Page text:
Dr. Quentin Young, a political activist and physician who treated President Barack Obama and Dr. Martin Luther King, Jr., died Monday in California. He was 92 years old.
The Hyde Park native was a longtime advocate for a single-payer health care system and was considered a leader for other progressive policies.
While marching through a white neighborhood on Chicago’s South Side, Young tended to King after the civil rights leader was hit in the head with a rock. He was also on hand to treat protestors injured in Grant Park during the 1968 Democratic National Convention and in Mississippi to care for the Freedom Riders.
Young did not shy away from these or other contentious political events in recent American history.
“I enjoy struggling for rights,” Young said in an interview with WTTW’s John Callaway in 1976 after getting into hot water with management at Cook County Hospital while speaking out for hospital workers’ rights. “I have a big problem when I’m confronted with what I consider evil and oppression. I have to resist it.”
Young had a long and varied career: He served in the U.S. Army during World War II before graduating from Northwestern University. He went on to open a private practice in Hyde Park, and for 35 years he worked at Cook County Hospital as a physician and as an advocate for better health care for African-Americans.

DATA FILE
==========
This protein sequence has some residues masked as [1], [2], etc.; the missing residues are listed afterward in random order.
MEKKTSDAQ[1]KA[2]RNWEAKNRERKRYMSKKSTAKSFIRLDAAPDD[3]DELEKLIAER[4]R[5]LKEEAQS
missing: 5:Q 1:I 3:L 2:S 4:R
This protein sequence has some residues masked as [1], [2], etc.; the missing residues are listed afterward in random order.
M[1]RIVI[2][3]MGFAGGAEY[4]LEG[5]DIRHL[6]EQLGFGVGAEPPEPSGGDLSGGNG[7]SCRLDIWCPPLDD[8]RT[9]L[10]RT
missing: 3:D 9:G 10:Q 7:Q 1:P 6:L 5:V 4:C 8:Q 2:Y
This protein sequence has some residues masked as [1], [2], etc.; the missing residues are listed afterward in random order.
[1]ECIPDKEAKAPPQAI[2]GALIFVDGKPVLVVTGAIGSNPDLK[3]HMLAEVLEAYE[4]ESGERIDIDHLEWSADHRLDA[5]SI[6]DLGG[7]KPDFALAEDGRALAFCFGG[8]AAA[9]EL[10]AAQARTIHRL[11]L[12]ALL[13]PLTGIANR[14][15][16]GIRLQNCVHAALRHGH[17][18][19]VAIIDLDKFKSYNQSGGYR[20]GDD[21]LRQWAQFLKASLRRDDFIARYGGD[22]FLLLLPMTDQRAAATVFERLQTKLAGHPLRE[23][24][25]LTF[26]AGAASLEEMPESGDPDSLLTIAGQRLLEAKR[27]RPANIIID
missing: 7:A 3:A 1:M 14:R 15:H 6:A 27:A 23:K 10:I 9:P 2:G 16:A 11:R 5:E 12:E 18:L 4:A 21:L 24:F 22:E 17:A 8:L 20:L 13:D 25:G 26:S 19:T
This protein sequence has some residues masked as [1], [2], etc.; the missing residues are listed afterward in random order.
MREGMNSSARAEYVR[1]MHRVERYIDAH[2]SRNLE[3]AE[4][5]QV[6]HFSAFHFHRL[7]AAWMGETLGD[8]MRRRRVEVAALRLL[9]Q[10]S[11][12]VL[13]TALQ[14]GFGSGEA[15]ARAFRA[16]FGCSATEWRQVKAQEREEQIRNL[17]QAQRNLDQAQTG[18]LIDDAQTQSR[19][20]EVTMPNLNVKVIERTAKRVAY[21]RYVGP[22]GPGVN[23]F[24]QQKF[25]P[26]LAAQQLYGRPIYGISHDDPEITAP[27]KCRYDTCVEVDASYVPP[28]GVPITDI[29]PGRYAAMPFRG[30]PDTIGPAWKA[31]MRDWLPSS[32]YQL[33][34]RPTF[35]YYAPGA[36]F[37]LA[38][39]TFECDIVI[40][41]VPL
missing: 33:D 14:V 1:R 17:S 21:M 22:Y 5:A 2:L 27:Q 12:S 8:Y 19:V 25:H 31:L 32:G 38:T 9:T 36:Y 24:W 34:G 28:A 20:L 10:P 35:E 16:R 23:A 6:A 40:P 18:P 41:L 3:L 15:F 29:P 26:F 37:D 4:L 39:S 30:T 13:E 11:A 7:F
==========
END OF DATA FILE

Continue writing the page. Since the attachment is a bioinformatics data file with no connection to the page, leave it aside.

In 1981 he co-founded the Health and Medicine Policy Research Group, which examined the impact of social factors on health.
"Quentin taught me to always stand in solidarity with the struggles of working men and women," the group's executive director Margie Schaps said in a statement posted on the organization's website.
His autobiography, "Everybody In, Nobody Out: Memoirs of a Rebel Without a Pause," was published in 2013.
“While Quentin’s impact on the health care landscape is far reaching and extraordinary, the deep, personal impact he had on me will forever guide my work and my commitment to the patients I serve,” Dr. Claudia Fegan, Executive Medical Director of Cook County Health and Hospitals System, said in a statement.
In recent years, Young was a physician for Obama and advised him during his push for health care reform. He retired in 2008, but his calls for reform didn't stop.
“I have this affection for the First Amendment,” Young told Callaway in 1976. “And if I’m merely exercising my responsibilities as a citizen … I don’t know how to quell my speech.”
Watch John Callaway interview Dr. Quentin Young in 1976: